Restraining order bill signed into law

TRENTON –  Legislation that would enable police and prosecutors to apply for a restraining order against a person charged with a crime but released without being detained was signed into law Friday.

The law, which revises the Drug Offender Restraining Order Act, will give law enforcement officers the ability to prevent an individual from returning to the scene where an offense occurred, while also creating a buffer around the area.

The sponsors of the law, Assemblymen Angel Fuentes,  and Gilbert L. “Whip” Wilson, and Sen. Donald Norcross, all (D-5) of Woodbury, praised the passage of the law.

“It is too easy for individuals being charged with a crime, particularly crimes related to drugs and drug violence, to return to the same places and people that facilitate this behavior,” Fuentes said in a statement. “If we want to stop a drug dealer from harming our community, we cannot just work to take away their product. We must also be able to take away the street corner, the school yard and the store front where they push their poison on our children and our vulnerable citizens.  And with this new law, we can do just that.”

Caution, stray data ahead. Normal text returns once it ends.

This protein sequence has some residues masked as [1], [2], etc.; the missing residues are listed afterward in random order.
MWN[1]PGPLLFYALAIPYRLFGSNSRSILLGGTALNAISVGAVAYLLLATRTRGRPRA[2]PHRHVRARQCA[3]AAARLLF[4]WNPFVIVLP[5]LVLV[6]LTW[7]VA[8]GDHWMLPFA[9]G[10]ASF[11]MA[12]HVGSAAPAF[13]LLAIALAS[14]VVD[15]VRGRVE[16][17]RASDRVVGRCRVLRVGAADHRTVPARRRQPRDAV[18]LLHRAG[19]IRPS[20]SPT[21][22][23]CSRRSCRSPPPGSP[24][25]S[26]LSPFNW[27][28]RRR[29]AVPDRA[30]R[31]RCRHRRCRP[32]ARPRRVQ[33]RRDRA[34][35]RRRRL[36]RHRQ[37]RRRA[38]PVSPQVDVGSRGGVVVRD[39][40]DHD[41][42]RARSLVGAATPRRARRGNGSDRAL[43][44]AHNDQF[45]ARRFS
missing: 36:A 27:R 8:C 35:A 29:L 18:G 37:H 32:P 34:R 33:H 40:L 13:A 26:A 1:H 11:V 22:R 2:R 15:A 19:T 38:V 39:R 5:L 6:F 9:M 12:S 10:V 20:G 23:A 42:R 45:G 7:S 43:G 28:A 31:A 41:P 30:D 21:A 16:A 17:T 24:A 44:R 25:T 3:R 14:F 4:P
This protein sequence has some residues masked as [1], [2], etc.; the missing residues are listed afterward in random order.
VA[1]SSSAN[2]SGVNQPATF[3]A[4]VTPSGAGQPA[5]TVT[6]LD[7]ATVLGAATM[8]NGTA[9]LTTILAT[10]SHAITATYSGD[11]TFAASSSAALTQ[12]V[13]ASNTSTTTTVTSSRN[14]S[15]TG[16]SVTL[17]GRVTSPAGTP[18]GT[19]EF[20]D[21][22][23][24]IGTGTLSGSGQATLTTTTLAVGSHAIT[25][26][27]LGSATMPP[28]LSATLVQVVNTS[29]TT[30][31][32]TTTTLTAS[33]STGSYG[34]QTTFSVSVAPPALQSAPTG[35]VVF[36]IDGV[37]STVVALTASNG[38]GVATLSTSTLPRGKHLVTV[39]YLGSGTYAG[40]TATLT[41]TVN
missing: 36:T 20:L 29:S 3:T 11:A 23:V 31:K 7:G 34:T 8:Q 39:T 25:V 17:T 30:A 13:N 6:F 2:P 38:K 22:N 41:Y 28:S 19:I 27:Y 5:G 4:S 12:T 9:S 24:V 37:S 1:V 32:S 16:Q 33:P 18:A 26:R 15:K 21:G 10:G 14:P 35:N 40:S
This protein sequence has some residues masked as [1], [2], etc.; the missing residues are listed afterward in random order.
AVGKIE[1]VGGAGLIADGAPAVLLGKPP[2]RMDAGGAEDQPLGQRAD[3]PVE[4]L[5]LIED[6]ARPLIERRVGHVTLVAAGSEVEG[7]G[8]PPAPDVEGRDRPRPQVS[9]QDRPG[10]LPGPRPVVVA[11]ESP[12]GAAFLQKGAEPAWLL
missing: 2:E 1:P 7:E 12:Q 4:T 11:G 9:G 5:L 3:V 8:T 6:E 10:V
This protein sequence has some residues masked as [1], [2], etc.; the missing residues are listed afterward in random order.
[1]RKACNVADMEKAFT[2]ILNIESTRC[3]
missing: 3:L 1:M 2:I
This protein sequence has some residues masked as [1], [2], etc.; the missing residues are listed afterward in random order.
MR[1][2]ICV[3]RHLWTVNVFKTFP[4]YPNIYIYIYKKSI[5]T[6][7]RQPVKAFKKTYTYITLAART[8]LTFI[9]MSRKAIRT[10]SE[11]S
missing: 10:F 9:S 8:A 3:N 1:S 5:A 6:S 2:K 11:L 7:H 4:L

“This is a needed change,” Wilson said in a statement. “A drug dealer needs access to users, and by denying them their usual haunts and removing them from their comfort zone, we force them into the light and send a message that we won’t tolerate the evil they bring to our neighborhoods. We won’t stand idly by.”

“This measure gives law enforcement the tools they need to keep our streets clean,” Norcross said in the release. “Drug dealers don’t care about the communities they harm, the lives they ruin, and the violence they bring to our neighborhoods. Every street corner we take away from a drug dealer is a street corner we reclaim for honest, hardworking citizens.”

Restraining order bill signed into law